In Jamaica, however, it's not an alcohol ban that's hurting domestic consumption but rather Jamaicans' relationship with alcohol.

“In Jamaica, alcohol is a social habit. It's something you do when you're out with your friends or when you're gathered as a group. So we are already seeing a downturn in our sales,” said Tanikie McClarthy Allen, senior director of public affairs and sustainability for J Wray & Nephew, a distiller, blender and bottler of rum. The company, known for its overproof Jamaican white rum and Appleton Estate brands, controls about 80 per cent of the spirits market on the island.

Allen said even before the dip in sales and Jamaica's 47 confirmed cases and three coronavirus-related deaths as of Thursday, J Wray & Nephew had already re-purposed its plants to help combat COVID-19 in Jamaica. The decision was taken almost as soon as the country confirmed its first infection on March 10.

Using ingredients already in stock— 70 per cent ethyl alcohol, reverse osmosis water, and Xanthan gum — the company produced 100,000 litres of the high-strength alcohol and hand sanitiser for hospitals and vulnerable groups in the population, Allen said.

“We did not sell one bottle,” she said, of the 195-year-old company. “We were literally the first company registered in Jamaica. We pride ourselves on being a part of every national response there has been throughout the 195 years.

“We are part of the fabric, we are part of the story of Jamaica, we are integrated in our communities, we care about our staff. We back that up with action,” Allen added. “For us, this is what we thought was the right thing to do to protect staff, community and ultimately country, and that was our motivation.”

Over on the island of Hispaniola, shared by both the Dominican Republic and Haiti, the rum companies are also doing their part.

Ron Barceló and Cervecería Nacional Dominicana(CND), the National Dominican Beer Company, recently announced the delivery of more than 32,000 litres of 75 per cent ethyl alcohol. The alcohol was converted into sanitiser by another Dominican firm, Ardil Comercial, before being distributed in recycled 16 oz bottles to patients and hospital workers at a dozen hospitals around the country.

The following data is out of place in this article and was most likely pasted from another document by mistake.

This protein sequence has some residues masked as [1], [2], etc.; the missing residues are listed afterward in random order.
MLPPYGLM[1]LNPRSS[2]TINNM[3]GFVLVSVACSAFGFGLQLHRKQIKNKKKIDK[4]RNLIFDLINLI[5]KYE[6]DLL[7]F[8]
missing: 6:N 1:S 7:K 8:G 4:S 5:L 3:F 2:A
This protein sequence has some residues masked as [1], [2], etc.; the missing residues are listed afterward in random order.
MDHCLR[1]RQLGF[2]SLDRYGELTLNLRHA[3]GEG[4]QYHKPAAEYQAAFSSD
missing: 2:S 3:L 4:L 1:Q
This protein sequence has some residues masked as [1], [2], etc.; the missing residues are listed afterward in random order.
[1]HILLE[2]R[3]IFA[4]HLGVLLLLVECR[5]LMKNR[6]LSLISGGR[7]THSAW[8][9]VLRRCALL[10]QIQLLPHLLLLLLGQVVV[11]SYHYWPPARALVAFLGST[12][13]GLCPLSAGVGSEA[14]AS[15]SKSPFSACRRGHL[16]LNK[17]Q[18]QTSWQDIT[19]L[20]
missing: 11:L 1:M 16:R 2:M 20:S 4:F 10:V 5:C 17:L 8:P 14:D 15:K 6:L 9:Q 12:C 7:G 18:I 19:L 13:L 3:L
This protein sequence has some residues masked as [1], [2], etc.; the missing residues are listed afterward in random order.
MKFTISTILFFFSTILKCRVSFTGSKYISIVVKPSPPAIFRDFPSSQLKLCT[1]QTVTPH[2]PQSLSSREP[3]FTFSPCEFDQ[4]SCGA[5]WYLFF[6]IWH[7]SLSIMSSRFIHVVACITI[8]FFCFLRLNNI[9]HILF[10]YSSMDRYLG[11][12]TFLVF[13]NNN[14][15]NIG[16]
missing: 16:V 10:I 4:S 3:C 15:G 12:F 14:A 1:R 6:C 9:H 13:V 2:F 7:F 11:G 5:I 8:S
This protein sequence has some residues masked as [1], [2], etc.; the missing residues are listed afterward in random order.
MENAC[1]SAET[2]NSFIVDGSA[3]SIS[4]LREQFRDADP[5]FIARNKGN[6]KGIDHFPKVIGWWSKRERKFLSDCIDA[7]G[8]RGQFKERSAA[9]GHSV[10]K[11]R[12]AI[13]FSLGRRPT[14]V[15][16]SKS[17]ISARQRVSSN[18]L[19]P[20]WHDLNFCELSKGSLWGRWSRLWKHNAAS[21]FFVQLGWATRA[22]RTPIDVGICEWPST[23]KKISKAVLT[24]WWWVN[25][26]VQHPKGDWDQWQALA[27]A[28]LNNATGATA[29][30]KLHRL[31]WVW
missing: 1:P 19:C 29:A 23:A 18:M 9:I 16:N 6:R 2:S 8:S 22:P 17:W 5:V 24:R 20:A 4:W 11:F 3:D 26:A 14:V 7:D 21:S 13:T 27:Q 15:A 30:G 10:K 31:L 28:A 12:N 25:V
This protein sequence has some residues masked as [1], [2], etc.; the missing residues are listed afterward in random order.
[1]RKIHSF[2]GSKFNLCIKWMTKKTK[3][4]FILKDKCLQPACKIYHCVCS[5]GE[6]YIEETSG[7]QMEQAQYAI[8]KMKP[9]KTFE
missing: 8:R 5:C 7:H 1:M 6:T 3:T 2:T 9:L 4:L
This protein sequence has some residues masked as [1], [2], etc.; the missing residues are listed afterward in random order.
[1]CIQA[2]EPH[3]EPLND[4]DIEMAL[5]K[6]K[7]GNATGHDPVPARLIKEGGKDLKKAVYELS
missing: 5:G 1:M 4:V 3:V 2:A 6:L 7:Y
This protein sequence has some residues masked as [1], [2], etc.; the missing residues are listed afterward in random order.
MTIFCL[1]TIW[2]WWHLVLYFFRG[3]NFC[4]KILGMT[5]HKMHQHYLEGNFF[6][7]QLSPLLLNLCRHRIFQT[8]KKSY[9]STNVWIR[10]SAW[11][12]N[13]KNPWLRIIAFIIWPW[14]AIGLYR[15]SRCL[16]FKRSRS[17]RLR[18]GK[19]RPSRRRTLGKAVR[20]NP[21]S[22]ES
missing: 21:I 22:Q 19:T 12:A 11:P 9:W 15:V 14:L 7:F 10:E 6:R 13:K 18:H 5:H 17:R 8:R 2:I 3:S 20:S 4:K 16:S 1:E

Additionally, the companies also plan to donate an additional 100,000 hand sanitisers to businesses still operating during the Dominican Republic's state of emergency. The country, which confirmed its first case of COVID-19 on February 29, has so far registered 1, 380 cases and 60 deaths.

Across the border in Haiti, where the country has recorded 18 cases and no deaths, the makers of Vieux Labbé are looking to begin mass production of a spray-based sanitiser in the coming weeks. Herbert Linge, vice-president of Berling S, which produces the rum, said so far European and US customers have maintained orders for the company's aged dark rum. The company is looking to fill those orders, while also making hand sanitisers and helping local producers of the traditional Haitian spirit known as kleren, which is made from distilled sugar cane.

“The idea is to buy the stock they are not able to sell with the current situation and then redistill the alcohol from them to bring it” to a higher percentage of alcohol in order to be able to use it for sanitiser, Linge said. “It's a way to help the small producers stay in business; that's the idea.”

To be effective in neutralising the coronavirus, antiseptics must have at least a 70 per cent concentration of alcohol. The small producers' alcohol has a maximum of 55 per cent, Linge said.

In Haiti where the directive of washing hands with soap and water to ward off the virus is easier said than done, considering that less than half of Haitians in rural area have access to water, according to the World Bank, hand sanitiser could be a life-saving alternative.

But Linge, who is looking at both selling and donating the company's stock of spray sanitisers once production gets rolling, admits that right now he doesn't quite know what the current market demands are. He only knows that there is need.

 

Jacqueline Charles has reported on Haiti and the English-speaking Caribbean for the Miami Herald for over a decade. A Pulitzer Prize finalist for her coverage of the 2010 Haiti earthquake, she was awarded a 2018 Maria Moors Cabot Prize — the most prestigious award for coverage of the Americas.